From the moment a person enters an e-commerce store to the moment they open a package, and even after that, consumers are exposed to variables that prompt both conscious and subconscious purchase decisions. Understanding what those factors are should be a priority in determining how you create, program, design, market and otherwise run your business. Here are four top factors worth digging into.
Anyone who's taken a business 101 course has walked away with at least one memorable lesson: the KISS principle. KISS--short for 'keep it simple, stupid'--states that most systems work best when kept simple. It applies to virtually everything, design included.
There's actually a term in psychology that measures how easy it is to think about something: cognitive fluency. Unsurprisingly, it's been determined that people prefer things that are easier to think about, for reasons ranging from comfort to safety to efficiency. So, it stands to reason that if something is hard to see or read, it becomes harder to buy. On the contrary, the easier something is to understand, the more likely it is to be purchased or engaged with.
New York University psychologist Adam L. Alter calculated the performance of roughly 700 stocks on the New York Stock Exchange over a 14-year period and found that companies with simpler names tended to perform better. That example is on the more extreme end of the spectrum, but the principle of simplicity can and should be applied across every channel and touchpoint.
Most people are visual creatures; they absorb something more quickly and efficiently when it is pleasant to look at. That's why, as we all know, people eat with their eyes first. When it comes to your website, from an experiential standpoint, the layout it as important as the content, truly influencing the customer's digital journey. A good e-commerce website layout improves navigation; in other words, it allows visitors to understand where they are and easily determine where they need to go next, ultimately delivering a positive user experience.
Again, it comes back to simplicity. Make sure the main navigation bar is populated with clearly defined parent categories near the top of the page; prominently display a search bar for consumers to easily find what they're looking for; and feature promo codes and other offers so they can't be missed. Working with a web designer or team who has experience with your industry and customer base can yield innovative ideas and solutions you may not be able to come to on your own.
There's not much more frustrating in e-commerce than moving a customer through the sales funnel only to have them abandon items in their cart. Creating a frictionless checkout process requires eliminating any potentially confusing, cumbersome, or misleading elements that could drive a customer to lose interest or desire.
There are various reasons an online shopper might abandon items in their cart, but the main one is extra shipping costs, either because they are too high or unexpected. In our own research in early 2020, 78 percent of shoppers reported leaving items abandoned in their online carts upon discovering unanticipated shipping costs. A study from The Baymard Institute, an organization focused on web user experience, discovered that extra costs such as shipping, taxes, and fees were the leading cause of cart abandonment. Subsequent notable factors in the Baymard study included being required to create an account (24 percent) and a too long/complicated checkout process (18 percent).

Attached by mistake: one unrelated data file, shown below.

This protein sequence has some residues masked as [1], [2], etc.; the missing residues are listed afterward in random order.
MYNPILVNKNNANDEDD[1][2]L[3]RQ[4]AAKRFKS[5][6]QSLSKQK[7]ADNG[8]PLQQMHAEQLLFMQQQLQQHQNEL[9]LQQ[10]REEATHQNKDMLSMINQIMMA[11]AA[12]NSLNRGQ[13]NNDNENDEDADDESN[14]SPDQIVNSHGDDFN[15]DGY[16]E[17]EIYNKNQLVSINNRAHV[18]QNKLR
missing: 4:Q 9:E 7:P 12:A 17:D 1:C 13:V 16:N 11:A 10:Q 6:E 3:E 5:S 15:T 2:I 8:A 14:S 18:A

The cart is the last place you want to lose a customer. Make this stop as expedient and logical as possible. Be transparent about added costs, provide ample payment method options, provide order and shipping details prior to order completion, and make any live chat or other customer support options evident and accessible.
Here's something to really think about: the package an online order arrives in and the materials it's packed with are often only physical touchpoint a customer has with a brand. Essentially, packaging is the factor responsible for making a first and last impression on e-commerce customers, so you need them to remember that unboxing moment fondly. There are so many packaging options available today that upgrade the customer experience, and they don't need to be expensive.
You can do something as simple as replacing brown kraft paper with branded or seasonally inspired tissue paper, or seal things up with a logo sticker or custom packaging tape. It all starts with understanding your customer. For example, we found out through our annual consumer study that across all shopping categories, online sporting goods consumers are the group most likely to report that gift-like packaging encourages them to purchase from a brand again.
In today's increasingly eco-conscious society, sustainable packaging is really the key area where brands and consumers alike are setting their intents. In that same consumer study, of all environmental and packaging factors considered, sustainable packaging was the most attractive feature across the board.
There are about a million things we don't know about how human minds work. Likewise, consumers make purchasing decisions for reasons they can't even grasp. So, focus on the knowledge at your disposal to create environments and experiences that appeal to you customers. We know more today than we did yesterday, and we'll learn more tomorrow.